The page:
A new report from the National Housing Federation has found that a staggering 98% of housing associations who were asked are concerned about their tenants’ capability to cope with monthly budgeting when Universal Credit is introduced.
The Federation’s final report from its major research project looking at the effects of welfare reform on housing associations and their tenants added that 94 per cent of housing associations are concerned about their tenants’ capability to access online systems.
In August 2012, the Federation commissioned Ipsos MORI and the Cambridge Centre for Housing and Planning Research to undertake a programme of research to understand the impact of welfare reform on housing associations and their tenants. The research project has predominately focused on the impacts of two reforms – the ‘bedroom tax’ and the introduction of Universal Credit.
The final report provides an overview of the findings from qualitative interviews and surveys of housing associations and tenants.
It found that housing associations have invested significant time and resources to minimise the impacts of the bedroom tax and while the overall number of tenants in arrears because of the bedroom tax has fallen, the situation for those who are in arrears has got worse.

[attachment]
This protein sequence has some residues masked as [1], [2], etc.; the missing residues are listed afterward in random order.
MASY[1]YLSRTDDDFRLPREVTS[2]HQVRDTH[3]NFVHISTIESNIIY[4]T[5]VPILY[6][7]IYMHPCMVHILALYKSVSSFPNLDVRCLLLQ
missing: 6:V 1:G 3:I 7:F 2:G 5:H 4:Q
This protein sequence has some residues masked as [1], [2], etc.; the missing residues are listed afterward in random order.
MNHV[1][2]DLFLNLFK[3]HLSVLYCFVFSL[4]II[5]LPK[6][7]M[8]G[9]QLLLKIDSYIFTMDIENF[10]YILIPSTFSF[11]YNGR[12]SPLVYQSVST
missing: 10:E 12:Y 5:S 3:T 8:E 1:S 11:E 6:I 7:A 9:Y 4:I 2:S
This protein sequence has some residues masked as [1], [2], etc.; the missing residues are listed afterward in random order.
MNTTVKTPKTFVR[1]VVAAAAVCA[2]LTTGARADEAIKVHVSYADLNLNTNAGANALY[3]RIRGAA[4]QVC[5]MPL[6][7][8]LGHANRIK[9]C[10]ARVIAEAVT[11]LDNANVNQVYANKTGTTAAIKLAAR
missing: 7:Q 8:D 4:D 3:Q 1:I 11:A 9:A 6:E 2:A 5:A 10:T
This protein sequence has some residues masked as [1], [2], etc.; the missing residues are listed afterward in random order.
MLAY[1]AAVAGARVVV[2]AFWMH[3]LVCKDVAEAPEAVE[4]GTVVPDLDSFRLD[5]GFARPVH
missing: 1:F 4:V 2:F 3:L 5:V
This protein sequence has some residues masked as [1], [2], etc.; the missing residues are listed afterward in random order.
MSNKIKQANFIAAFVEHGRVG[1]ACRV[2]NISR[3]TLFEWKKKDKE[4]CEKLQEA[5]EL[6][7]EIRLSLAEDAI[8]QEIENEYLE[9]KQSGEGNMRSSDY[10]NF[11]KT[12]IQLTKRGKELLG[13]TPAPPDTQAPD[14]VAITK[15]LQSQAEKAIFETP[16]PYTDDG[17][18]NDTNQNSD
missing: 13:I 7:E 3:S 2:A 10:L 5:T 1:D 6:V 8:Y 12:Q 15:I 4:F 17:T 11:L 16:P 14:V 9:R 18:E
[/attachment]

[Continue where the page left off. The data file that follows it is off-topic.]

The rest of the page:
The average arrears amount, for all tenants in arrears, has increased since autumn 2013 with housing associations reporting that 64 per cent of affected tenants in arrears are in that situation because of failing to pay the bedroom tax.
In-depth interviews with tenants revealed the emotional as well as the financial cost that welfare reform is causing. Those interviewed talked of the stress that the bedroom tax has caused, either by feeling forced to move home or by having to find the extra money needed.
On the introduction of Universal Credit, the research found that 92 per cent of tenants say they would prefer their housing benefit to be paid directly to their landlord.